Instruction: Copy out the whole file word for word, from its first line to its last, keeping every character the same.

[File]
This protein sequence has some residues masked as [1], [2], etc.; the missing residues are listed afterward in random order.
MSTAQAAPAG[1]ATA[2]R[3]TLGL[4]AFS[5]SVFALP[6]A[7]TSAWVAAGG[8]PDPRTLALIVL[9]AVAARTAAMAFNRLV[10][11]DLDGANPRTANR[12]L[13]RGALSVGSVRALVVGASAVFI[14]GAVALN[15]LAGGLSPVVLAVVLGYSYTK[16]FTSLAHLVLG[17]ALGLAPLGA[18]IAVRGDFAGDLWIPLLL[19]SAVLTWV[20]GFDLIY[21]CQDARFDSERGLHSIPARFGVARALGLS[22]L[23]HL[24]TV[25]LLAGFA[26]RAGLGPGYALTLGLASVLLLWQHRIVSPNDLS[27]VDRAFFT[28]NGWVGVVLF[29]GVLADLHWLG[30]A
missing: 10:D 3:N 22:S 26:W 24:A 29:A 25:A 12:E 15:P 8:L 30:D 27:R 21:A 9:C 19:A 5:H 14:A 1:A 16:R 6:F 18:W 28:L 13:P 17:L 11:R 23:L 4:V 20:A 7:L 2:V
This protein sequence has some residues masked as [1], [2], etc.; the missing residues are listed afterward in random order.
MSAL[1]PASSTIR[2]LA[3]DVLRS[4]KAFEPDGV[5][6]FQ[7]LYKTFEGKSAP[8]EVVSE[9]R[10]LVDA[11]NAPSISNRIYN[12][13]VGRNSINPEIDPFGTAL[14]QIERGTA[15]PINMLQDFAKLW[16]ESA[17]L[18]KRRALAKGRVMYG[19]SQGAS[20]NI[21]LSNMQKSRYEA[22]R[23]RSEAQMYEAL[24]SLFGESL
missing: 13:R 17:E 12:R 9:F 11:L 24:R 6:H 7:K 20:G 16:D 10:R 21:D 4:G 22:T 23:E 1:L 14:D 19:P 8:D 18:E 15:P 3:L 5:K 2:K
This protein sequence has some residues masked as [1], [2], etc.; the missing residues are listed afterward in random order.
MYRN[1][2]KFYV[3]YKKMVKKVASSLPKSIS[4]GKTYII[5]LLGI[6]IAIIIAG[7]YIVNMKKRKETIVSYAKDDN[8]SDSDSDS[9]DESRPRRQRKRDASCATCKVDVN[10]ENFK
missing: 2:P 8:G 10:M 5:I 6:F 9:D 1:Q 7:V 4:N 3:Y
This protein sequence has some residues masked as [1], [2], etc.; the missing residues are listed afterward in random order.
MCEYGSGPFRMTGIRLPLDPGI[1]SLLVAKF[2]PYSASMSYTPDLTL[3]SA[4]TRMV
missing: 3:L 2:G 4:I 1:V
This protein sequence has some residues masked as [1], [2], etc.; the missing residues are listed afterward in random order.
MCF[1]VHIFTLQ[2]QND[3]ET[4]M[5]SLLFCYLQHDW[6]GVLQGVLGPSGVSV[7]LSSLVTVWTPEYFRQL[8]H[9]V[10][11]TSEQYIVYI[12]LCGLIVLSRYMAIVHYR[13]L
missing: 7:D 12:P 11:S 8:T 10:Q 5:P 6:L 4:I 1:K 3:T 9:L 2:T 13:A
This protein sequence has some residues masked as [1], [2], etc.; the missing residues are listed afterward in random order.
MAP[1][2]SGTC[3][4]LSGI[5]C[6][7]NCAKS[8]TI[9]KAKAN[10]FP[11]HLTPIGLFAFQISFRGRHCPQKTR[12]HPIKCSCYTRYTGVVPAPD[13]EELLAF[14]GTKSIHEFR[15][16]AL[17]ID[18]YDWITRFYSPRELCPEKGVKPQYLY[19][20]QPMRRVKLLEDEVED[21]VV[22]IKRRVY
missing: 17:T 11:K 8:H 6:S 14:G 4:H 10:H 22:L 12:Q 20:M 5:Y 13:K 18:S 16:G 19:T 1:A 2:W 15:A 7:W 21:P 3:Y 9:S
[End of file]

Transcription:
This protein sequence has some residues masked as [1], [2], etc.; the missing residues are listed afterward in random order.
MSTAQAAPAG[1]ATA[2]R[3]TLGL[4]AFS[5]SVFALP[6]A[7]TSAWVAAGG[8]PDPRTLALIVL[9]AVAARTAAMAFNRLV[10][11]DLDGANPRTANR[12]L[13]RGALSVGSVRALVVGASAVFI[14]GAVALN[15]LAGGLSPVVLAVVLGYSYTK[16]FTSLAHLVLG[17]ALGLAPLGA[18]IAVRGDFAGDLWIPLLL[19]SAVLTWV[20]GFDLIY[21]CQDARFDSERGLHSIPARFGVARALGLS[22]L[23]HL[24]TV[25]LLAGFA[26]RAGLGPGYALTLGLASVLLLWQHRIVSPNDLS[27]VDRAFFT[28]NGWVGVVLF[29]GVLADLHWLG[30]A
missing: 10:D 3:N 22:S 26:W 24:A 29:A 25:A 12:E 15:P 8:L 30:D 27:R 21:A 9:C 19:A 5:H 14:A 1:A 16:R 6:F 18:W 28:L 13:P 17:L 11:R 23:L 4:V 20:A 7:L 2:V
This protein sequence has some residues masked as [1], [2], etc.; the missing residues are listed afterward in random order.
MSAL[1]PASSTIR[2]LA[3]DVLRS[4]KAFEPDGV[5][6]FQ[7]LYKTFEGKSAP[8]EVVSE[9]R[10]LVDA[11]NAPSISNRIYN[12][13]VGRNSINPEIDPFGTAL[14]QIERGTA[15]PINMLQDFAKLW[16]ESA[17]L[18]KRRALAKGRVMYG[19]SQGAS[20]NI[21]LSNMQKSRYEA[22]R[23]RSEAQMYEAL[24]SLFGESL
missing: 13:R 17:E 12:R 9:F 11:L 24:R 6:H 7:K 20:G 16:D 10:R 21:D 4:G 22:T 23:E 1:L 14:D 19:P 8:D 18:E 15:P 3:L 5:K 2:K
This protein sequence has some residues masked as [1], [2], etc.; the missing residues are listed afterward in random order.
MYRN[1][2]KFYV[3]YKKMVKKVASSLPKSIS[4]GKTYII[5]LLGI[6]IAIIIAG[7]YIVNMKKRKETIVSYAKDDN[8]SDSDSDS[9]DESRPRRQRKRDASCATCKVDVN[10]ENFK
missing: 2:P 8:G 10:M 5:I 6:F 9:D 1:Q 7:V 4:N 3:Y
This protein sequence has some residues masked as [1], [2], etc.; the missing residues are listed afterward in random order.
MCEYGSGPFRMTGIRLPLDPGI[1]SLLVAKF[2]PYSASMSYTPDLTL[3]SA[4]TRMV
missing: 3:L 2:G 4:I 1:V
This protein sequence has some residues masked as [1], [2], etc.; the missing residues are listed afterward in random order.
MCF[1]VHIFTLQ[2]QND[3]ET[4]M[5]SLLFCYLQHDW[6]GVLQGVLGPSGVSV[7]LSSLVTVWTPEYFRQL[8]H[9]V[10][11]TSEQYIVYI[12]LCGLIVLSRYMAIVHYR[13]L
missing: 7:D 12:P 11:S 8:T 10:Q 5:P 6:L 4:I 1:K 3:T 9:L 2:T 13:A
This protein sequence has some residues masked as [1], [2], etc.; the missing residues are listed afterward in random order.
MAP[1][2]SGTC[3][4]LSGI[5]C[6][7]NCAKS[8]TI[9]KAKAN[10]FP[11]HLTPIGLFAFQISFRGRHCPQKTR[12]HPIKCSCYTRYTGVVPAPD[13]EELLAF[14]GTKSIHEFR[15][16]AL[17]ID[18]YDWITRFYSPRELCPEKGVKPQYLY[19][20]QPMRRVKLLEDEVED[21]VV[22]IKRRVY
missing: 17:T 11:K 8:H 6:S 14:G 4:H 10:H 22:L 12:Q 20:M 5:Y 13:K 18:S 16:G 19:T 1:A 2:W 15:A 7:W 21:P 3:Y 9:S